Forged Chaos’ Don Danielson answers some questions regarding the Trials of Ascension budget, features, and the future of their game!
In last week’s What Can We Learn?, I spoke about MMO development costs and specifically spoke about Trials of Ascension, a sand-box MMO on Kickstarter by Forged Chaos. They were only requesting $750,000 to develop the entire game and I questioned whether that would be enough money. Forged Chaos then reached out to me, in both the comments and via email, with some clarification on the reasons behind their monetary evaluation. I asked if they wanted to take part in a short interview as a follow up and they agreed! Forged Chaos’ Don Danielson answered some of my questions about the budget, a few features I’m greatly looking forward to, and the game’s future! He even included a few exclusive screenshots in order to demonstrate one of his answers. Keep in mind, of course, that the game is still in pre-alpha, so the information provided may change throughout development.
First, let’s talk about your budget. You frequently mention the Hero Engine and refer to it as a means of drastically reducing development costs. Would you tell us a little about the Hero Engine? How will it reduce those costs?
“First, many people seem to think the HeroEngine is just a graphics engine when in fact it is so much more! It allows us access to just about every aspect of MMO infrastructure we would need, ranging from the network layer to letting us build our own database schema to building custom shaders and a ton more.
Hero allows us to work collaboratively from different locations and in real time. There is no overnight code compiling and seeing how things look the next day. It also allows us to view things in two different ways: Edit and Play. Edit means anything we do is permanent and Play means our changes are not saved, allowing us to try lots of different things while maintaining a baseline of progress that is safe from accidental overwrites.”
In curiosity of the engine, I decided to look up what games have been developed using the HeroEngine. Faxion Online, developed by UTV Ignition Entertainment, used the HeroEngine. The game was launched on May 26th, 2011 and shut down on August 24th of the same year. Although it was short lived, the game was apparently received in a positive light. Its shutdown was a result of the entire development and management team being laid off.
The other game developed with the HeroEngine was Star Wars: The Old Republic, by Bioware, which, aside from some annoying in-game pay-walls, seems to be doing quite well.
In my original editorial, I talk about zones and how they are a significant factor in development costs. You’ve convinced me that you’ll be able to make a relatively small area seem much larger than it really is, but I wonder what else will reduce costs on the zones themselves. Take us through an example of one of your zones. How will it appear looking down from above in comparison to how will it feel from behind your avatar?
“Our zones are made up of multiple sections called Areas. We create each area individually and attach them to one another to form the zone. In turn, we attach the zones to one another resulting in our world of TerVarus. We have become incredibly efficient at creating these areas thanks, again, to Hero. We plan on demonstrating just how fast we can generate an area as one of our Kickstarter updates.
One zone we have is called Grizzleback. It’s a conifer forest and is made up of roughly six areas that will be filled with flora and fauna appropriate with what you would find in conifer forests. In addition to being able to generate terrain quickly, our flora and fauna will be generated dynamically, meaning we don’t place every tree, bush and plant. The server will handle that in accordance to how we’ve defined the biome. We will certainly build and place specific things in the zones to give them a custom feel such as waterfalls and rock formations.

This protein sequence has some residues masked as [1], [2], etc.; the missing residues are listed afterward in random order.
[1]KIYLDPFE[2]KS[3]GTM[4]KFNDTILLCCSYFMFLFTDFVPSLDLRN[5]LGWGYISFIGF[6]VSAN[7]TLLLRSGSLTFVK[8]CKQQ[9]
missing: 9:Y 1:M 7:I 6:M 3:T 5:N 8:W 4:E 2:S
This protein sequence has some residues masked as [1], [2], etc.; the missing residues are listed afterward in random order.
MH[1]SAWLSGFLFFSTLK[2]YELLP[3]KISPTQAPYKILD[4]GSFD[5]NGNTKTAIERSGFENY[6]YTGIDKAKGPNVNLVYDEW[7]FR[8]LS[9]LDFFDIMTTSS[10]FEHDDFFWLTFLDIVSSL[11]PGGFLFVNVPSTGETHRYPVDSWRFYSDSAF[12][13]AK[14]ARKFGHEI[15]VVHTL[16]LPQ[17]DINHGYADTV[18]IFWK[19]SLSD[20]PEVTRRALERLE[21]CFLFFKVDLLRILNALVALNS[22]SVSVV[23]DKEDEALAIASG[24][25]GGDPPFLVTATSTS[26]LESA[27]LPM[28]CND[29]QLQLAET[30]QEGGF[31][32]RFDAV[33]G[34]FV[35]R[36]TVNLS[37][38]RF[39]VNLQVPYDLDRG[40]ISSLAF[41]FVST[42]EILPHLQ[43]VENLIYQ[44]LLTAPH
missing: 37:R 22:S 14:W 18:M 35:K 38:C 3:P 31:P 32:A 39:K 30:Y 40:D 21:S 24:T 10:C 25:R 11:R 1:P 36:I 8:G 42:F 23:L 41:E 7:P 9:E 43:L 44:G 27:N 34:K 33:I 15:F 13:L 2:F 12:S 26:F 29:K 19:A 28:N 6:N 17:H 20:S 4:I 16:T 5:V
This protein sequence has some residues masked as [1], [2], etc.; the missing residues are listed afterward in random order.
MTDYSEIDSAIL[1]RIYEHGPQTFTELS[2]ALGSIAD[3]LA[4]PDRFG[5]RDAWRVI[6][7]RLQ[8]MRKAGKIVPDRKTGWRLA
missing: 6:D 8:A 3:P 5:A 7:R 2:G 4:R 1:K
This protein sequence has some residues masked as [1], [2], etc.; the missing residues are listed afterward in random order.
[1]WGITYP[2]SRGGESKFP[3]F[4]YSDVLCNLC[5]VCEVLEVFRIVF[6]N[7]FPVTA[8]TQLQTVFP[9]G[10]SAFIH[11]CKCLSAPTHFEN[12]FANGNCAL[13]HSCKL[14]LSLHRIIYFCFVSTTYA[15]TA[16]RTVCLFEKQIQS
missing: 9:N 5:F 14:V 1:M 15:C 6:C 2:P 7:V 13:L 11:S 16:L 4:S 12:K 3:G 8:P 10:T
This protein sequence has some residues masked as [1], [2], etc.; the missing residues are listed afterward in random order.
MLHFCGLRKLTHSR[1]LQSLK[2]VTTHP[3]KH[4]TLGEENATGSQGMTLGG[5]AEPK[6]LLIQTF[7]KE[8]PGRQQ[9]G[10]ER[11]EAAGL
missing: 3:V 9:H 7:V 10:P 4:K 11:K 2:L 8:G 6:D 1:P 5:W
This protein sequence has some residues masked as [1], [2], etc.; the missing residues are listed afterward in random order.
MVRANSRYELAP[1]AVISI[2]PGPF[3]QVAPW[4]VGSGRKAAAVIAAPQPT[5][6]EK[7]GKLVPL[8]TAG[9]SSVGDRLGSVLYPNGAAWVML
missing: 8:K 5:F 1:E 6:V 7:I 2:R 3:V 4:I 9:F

With no mini-map or compass built in to the interface, our areas feel much larger than what they are. For example, in this first screenshot is the view you would expect while behind your character.
NOTE: This area is roughed in and has a lot of work left to do on it. It is far from finished!!”
These are pre-alpha images and are not necessarily indicative of the final project.
Default view from behind the character.
“In the second screenshot, we don’t move the camera or our character but we shut off all environmental shadowing, fogging, and other effects, giving you a small sense that the area is bigger than you thought.”
“In the third screenshot, keeping all lighting effects off, we zoom away from our character. You can barely make him out in the red circle at the bottom of the screenshot. The darkened areas at the top are separate areas that have other areas attached to them.
The kicker is that the large non-dark area is only 512 meters x 384 meters. We currently have roughly 260 areas like this slated for launch. I hope this goes to show with decent foliage, properly sculpted terrain, truly dark nights, creatures that will challenge you, and no mini-map, TerVarus becomes a very large world very quickly.”
When I first saw these screenshots and thought about how it might feel to play as this character, I was immediately reminded of the very first MMO I played, Runescape. No, not Runescape as it exists now or even six years ago, but the game from eleven years ago. Classic Runescape, which had no minimap and didn’t make anything easy. I remember thinking the world was colossal and I even frequently got lost, but when I looked at the world map, I was surprised to see just how small the world was. Compared to a massive world like Azeroth, it was tiny, but it felt much larger than the current Azeroth simply because I didn’t always know where I was, I wasn’t able to fly over all of the zones, and I didn’t have a minimap. I really think Trials of Ascension can create a similar feeling.
At this point, I decided to start asking questions about some of the more interesting features of ToA and the future of the game.
Your game has a lot of bold features that have been used in few MMORPGs. Many of these features are almost unprecedented, so how do you plan to approach playtesting and balancing?